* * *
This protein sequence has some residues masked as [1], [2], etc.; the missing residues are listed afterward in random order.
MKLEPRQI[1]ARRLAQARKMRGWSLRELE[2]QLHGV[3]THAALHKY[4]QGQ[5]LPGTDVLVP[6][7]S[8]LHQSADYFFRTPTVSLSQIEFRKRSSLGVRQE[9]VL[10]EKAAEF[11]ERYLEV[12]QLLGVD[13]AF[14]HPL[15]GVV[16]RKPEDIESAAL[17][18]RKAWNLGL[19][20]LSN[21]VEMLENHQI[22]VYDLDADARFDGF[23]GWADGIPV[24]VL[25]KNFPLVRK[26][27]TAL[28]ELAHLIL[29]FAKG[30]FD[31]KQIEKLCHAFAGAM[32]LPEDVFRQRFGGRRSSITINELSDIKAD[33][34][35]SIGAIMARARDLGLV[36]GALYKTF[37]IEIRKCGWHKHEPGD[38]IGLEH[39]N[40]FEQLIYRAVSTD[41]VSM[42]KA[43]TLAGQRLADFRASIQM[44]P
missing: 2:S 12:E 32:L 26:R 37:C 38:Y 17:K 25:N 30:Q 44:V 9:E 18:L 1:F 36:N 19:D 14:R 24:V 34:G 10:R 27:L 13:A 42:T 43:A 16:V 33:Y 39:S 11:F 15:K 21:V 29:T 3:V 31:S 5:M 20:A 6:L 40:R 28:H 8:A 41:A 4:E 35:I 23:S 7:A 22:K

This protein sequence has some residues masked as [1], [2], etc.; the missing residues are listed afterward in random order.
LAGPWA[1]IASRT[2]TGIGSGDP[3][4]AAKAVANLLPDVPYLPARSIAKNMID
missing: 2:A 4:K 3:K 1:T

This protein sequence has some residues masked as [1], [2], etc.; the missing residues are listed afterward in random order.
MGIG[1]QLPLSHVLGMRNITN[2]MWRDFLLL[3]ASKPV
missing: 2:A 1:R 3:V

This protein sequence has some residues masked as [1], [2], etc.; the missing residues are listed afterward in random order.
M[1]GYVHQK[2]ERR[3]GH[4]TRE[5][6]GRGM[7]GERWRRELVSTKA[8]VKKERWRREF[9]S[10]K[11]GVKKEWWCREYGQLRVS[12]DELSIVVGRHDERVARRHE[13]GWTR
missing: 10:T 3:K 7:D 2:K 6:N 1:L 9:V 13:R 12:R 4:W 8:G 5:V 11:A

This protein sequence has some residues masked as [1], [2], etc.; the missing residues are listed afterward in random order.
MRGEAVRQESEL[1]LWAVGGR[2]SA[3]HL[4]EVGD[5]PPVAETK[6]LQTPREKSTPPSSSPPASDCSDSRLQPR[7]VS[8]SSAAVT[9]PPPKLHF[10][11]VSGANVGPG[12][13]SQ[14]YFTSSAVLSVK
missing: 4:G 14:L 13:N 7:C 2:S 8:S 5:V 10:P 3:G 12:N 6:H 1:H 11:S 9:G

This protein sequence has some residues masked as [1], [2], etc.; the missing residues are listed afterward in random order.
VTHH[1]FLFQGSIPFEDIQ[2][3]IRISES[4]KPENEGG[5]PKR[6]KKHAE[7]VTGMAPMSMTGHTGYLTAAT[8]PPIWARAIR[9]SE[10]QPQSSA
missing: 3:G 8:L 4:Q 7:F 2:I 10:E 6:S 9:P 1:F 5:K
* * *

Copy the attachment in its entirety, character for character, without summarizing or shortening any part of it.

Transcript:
This protein sequence has some residues masked as [1], [2], etc.; the missing residues are listed afterward in random order.
MKLEPRQI[1]ARRLAQARKMRGWSLRELE[2]QLHGV[3]THAALHKY[4]QGQ[5]LPGTDVLVP[6][7]S[8]LHQSADYFFRTPTVSLSQIEFRKRSSLGVRQE[9]VL[10]EKAAEF[11]ERYLEV[12]QLLGVD[13]AF[14]HPL[15]GVV[16]RKPEDIESAAL[17][18]RKAWNLGL[19][20]LSN[21]VEMLENHQI[22]VYDLDADARFDGF[23]GWADGIPV[24]VL[25]KNFPLVRK[26][27]TAL[28]ELAHLIL[29]FAKG[30]FD[31]KQIEKLCHAFAGAM[32]LPEDVFRQRFGGRRSSITINELSDIKAD[33][34][35]SIGAIMARARDLGLV[36]GALYKTF[37]IEIRKCGWHKHEPGD[38]IGLEH[39]N[40]FEQLIYRAVSTD[41]VSM[42]KA[43]TLAGQRLADFRASIQM[44]P
missing: 2:S 12:E 32:L 26:R 37:C 38:Y 17:K 25:N 30:Q 44:V 9:E 18:L 1:F 36:N 19:D 14:R 24:V 34:G 10:R 27:L 13:A 42:T 43:A 16:V 33:Y 39:S 11:F 15:K 21:V 29:T 3:V 31:S 5:M 20:A 6:L 40:R 28:H 8:A 41:A 4:E 35:I 23:S 7:A 22:K

This protein sequence has some residues masked as [1], [2], etc.; the missing residues are listed afterward in random order.
LAGPWA[1]IASRT[2]TGIGSGDP[3][4]AAKAVANLLPDVPYLPARSIAKNMID
missing: 2:A 4:K 3:K 1:T

This protein sequence has some residues masked as [1], [2], etc.; the missing residues are listed afterward in random order.
MGIG[1]QLPLSHVLGMRNITN[2]MWRDFLLL[3]ASKPV
missing: 2:A 1:R 3:V

This protein sequence has some residues masked as [1], [2], etc.; the missing residues are listed afterward in random order.
M[1]GYVHQK[2]ERR[3]GH[4]TRE[5][6]GRGM[7]GERWRRELVSTKA[8]VKKERWRREF[9]S[10]K[11]GVKKEWWCREYGQLRVS[12]DELSIVVGRHDERVARRHE[13]GWTR
missing: 10:T 3:K 7:D 2:K 6:N 1:L 9:V 13:R 12:R 4:W 8:G 5:V 11:A

This protein sequence has some residues masked as [1], [2], etc.; the missing residues are listed afterward in random order.
MRGEAVRQESEL[1]LWAVGGR[2]SA[3]HL[4]EVGD[5]PPVAETK[6]LQTPREKSTPPSSSPPASDCSDSRLQPR[7]VS[8]SSAAVT[9]PPPKLHF[10][11]VSGANVGPG[12][13]SQ[14]YFTSSAVLSVK
missing: 4:G 14:L 13:N 7:C 2:S 8:S 5:V 10:P 3:G 12:N 6:H 1:H 11:S 9:G

This protein sequence has some residues masked as [1], [2], etc.; the missing residues are listed afterward in random order.
VTHH[1]FLFQGSIPFEDIQ[2][3]IRISES[4]KPENEGG[5]PKR[6]KKHAE[7]VTGMAPMSMTGHTGYLTAAT[8]PPIWARAIR[9]SE[10]QPQSSA
missing: 3:G 8:L 4:Q 7:F 2:I 10:E 6:S 9:P 1:F 5:K